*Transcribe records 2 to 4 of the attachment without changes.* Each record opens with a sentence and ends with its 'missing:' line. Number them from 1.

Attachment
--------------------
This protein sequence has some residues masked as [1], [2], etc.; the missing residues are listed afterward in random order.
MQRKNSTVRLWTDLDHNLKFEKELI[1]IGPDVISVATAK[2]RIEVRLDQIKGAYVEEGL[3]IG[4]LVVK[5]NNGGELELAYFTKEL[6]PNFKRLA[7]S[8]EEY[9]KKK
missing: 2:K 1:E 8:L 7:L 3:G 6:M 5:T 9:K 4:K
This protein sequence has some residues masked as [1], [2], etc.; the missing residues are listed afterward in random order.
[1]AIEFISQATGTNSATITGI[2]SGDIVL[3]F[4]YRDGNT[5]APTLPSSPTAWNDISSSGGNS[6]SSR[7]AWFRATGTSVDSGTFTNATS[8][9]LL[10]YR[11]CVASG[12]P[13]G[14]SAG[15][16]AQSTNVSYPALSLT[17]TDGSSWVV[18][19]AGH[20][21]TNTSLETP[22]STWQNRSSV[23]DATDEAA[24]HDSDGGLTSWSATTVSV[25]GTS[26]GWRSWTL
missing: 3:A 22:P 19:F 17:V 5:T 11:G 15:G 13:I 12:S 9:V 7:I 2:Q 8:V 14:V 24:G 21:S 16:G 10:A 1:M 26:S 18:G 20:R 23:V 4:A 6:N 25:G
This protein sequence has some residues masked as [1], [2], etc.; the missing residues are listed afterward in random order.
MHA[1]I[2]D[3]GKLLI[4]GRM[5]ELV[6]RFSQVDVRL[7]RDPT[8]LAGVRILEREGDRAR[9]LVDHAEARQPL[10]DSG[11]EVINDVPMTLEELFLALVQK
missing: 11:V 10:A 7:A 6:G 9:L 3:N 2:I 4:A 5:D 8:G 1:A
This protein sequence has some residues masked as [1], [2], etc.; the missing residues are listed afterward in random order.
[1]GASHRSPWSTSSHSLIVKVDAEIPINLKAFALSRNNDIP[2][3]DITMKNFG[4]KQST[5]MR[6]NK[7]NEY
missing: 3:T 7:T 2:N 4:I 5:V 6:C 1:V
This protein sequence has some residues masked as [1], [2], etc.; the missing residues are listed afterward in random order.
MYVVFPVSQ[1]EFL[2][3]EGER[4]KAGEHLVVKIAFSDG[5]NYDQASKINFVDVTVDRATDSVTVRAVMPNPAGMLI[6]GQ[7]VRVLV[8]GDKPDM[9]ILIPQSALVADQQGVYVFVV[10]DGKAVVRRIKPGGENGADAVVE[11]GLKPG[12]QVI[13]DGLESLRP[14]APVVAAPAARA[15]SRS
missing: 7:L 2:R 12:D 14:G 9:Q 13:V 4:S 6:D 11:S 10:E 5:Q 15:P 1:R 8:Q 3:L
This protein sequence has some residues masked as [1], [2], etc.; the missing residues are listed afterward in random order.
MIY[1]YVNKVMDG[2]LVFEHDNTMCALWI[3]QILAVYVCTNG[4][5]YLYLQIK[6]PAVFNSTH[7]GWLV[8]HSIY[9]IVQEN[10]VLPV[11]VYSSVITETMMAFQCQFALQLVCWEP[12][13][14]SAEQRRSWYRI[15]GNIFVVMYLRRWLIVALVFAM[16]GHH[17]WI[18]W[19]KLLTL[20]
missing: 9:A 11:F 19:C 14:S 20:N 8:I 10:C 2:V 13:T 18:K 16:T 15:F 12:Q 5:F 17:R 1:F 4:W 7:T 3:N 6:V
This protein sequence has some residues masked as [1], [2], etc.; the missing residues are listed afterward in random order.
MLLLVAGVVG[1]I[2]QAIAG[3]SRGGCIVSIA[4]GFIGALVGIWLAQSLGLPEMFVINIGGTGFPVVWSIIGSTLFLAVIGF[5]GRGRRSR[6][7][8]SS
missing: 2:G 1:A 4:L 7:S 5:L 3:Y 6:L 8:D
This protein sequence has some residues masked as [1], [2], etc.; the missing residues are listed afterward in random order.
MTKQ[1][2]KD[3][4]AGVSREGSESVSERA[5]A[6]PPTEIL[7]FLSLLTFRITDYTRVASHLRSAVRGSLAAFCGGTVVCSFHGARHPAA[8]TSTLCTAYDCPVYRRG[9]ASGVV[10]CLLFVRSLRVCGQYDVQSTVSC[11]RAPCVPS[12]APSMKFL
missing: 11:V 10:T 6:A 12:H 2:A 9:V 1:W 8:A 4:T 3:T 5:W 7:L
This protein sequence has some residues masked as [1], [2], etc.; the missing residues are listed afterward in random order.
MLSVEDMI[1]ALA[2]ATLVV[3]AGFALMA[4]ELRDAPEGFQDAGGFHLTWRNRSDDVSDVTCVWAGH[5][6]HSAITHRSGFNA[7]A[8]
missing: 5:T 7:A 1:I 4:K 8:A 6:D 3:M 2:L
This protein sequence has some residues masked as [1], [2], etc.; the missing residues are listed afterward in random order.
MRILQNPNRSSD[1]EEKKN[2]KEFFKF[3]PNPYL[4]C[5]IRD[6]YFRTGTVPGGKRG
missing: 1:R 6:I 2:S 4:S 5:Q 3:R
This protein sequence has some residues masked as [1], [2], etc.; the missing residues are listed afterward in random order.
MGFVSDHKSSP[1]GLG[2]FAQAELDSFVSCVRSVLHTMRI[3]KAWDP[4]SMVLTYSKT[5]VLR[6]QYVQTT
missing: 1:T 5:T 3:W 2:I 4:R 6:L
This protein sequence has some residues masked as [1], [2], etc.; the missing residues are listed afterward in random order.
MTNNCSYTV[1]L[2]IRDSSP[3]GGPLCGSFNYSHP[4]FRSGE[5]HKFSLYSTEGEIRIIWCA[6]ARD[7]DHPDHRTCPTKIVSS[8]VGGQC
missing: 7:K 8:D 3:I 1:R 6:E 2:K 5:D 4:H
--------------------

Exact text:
This protein sequence has some residues masked as [1], [2], etc.; the missing residues are listed afterward in random order.
[1]AIEFISQATGTNSATITGI[2]SGDIVL[3]F[4]YRDGNT[5]APTLPSSPTAWNDISSSGGNS[6]SSR[7]AWFRATGTSVDSGTFTNATS[8][9]LL[10]YR[11]CVASG[12]P[13]G[14]SAG[15][16]AQSTNVSYPALSLT[17]TDGSSWVV[18][19]AGH[20][21]TNTSLETP[22]STWQNRSSV[23]DATDEAA[24]HDSDGGLTSWSATTVSV[25]GTS[26]GWRSWTL
missing: 3:A 22:P 19:F 17:V 5:T 11:G 15:G 13:I 12:S 9:V 7:I 2:Q 8:V 14:V 24:G 21:S 16:G 10:A 1:M 26:S 18:G 20:R 23:V 4:A 6:N 25:G
This protein sequence has some residues masked as [1], [2], etc.; the missing residues are listed afterward in random order.
MHA[1]I[2]D[3]GKLLI[4]GRM[5]ELV[6]RFSQVDVRL[7]RDPT[8]LAGVRILEREGDRAR[9]LVDHAEARQPL[10]DSG[11]EVINDVPMTLEELFLALVQK
missing: 11:V 10:A 7:A 6:G 9:L 3:N 2:I 4:A 5:D 8:G 1:A
This protein sequence has some residues masked as [1], [2], etc.; the missing residues are listed afterward in random order.
[1]GASHRSPWSTSSHSLIVKVDAEIPINLKAFALSRNNDIP[2][3]DITMKNFG[4]KQST[5]MR[6]NK[7]NEY
missing: 3:T 7:T 2:N 4:I 5:V 6:C 1:V